Java 5 added a new syntax element: the annotation. An annotation
is a piece of descriptive data (metadata) about a class, field, or method.
It is somewhat like a comment, except that individual annotations are predefined,
reusable, and can have effects on either the compilation process or the
use of the class once compiled. If you have used an IDE like Eclipse or NetBeans,
you may have seen the
@Override annotation on editor-supplied template code.
This particular annotation tells the compiler that the method that immediately
follows is meant to override a base class method (or a method required by
an interface). If it does not (because perhaps you spelled the name incorrectly,
or got the parameter list wrong), then a compiler error is issued.
Annotations provide Java with a means to achieve, at least to some extent, Aspect-Oriented Programming, or AOP. AOP recognizes cross-cutting concerns, that is, aspects of an element that cut across classes that might not be related by inheritance or implementation of an interface.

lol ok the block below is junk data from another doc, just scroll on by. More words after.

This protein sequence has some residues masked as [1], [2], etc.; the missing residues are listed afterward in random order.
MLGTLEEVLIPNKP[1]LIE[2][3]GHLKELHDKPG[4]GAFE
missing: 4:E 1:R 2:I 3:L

is a Java web service. While servlets usually extend a Java EE base class
(and will always implement the
Servlet interface), there is
no specified base class or interface for a web service. Instead, configuration
information informs the web server that a specific class is intended to
be used as a web service, and the server takes steps to make that happen.
Prior to annotations, that information was supplied solely by XML configuration
files. With Java EE 5, annotations were provided with which a class could
be internally marked as a web service.